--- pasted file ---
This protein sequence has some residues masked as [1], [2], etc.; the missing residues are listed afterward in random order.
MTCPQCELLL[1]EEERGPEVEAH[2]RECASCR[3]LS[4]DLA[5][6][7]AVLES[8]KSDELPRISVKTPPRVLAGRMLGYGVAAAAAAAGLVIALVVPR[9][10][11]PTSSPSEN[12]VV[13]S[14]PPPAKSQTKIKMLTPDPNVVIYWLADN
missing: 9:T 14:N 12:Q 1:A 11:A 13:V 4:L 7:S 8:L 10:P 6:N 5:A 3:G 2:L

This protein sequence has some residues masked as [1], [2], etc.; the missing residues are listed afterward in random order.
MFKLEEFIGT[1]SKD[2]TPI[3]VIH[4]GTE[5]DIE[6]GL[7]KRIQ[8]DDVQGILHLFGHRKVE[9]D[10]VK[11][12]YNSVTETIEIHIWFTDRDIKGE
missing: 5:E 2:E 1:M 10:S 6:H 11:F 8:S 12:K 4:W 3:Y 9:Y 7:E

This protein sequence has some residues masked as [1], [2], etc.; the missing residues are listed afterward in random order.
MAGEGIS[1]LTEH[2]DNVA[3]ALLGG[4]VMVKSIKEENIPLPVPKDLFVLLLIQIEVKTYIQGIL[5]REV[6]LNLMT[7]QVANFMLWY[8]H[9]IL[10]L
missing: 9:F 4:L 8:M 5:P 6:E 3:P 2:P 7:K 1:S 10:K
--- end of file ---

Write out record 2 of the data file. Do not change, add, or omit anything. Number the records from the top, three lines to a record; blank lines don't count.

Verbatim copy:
This protein sequence has some residues masked as [1], [2], etc.; the missing residues are listed afterward in random order.
MFKLEEFIGT[1]SKD[2]TPI[3]VIH[4]GTE[5]DIE[6]GL[7]KRIQ[8]DDVQGILHLFGHRKVE[9]D[10]VK[11][12]YNSVTETIEIHIWFTDRDIKGE
missing: 5:E 2:E 1:M 10:S 6:H 11:F 8:S 12:K 4:W 3:Y 9:Y 7:E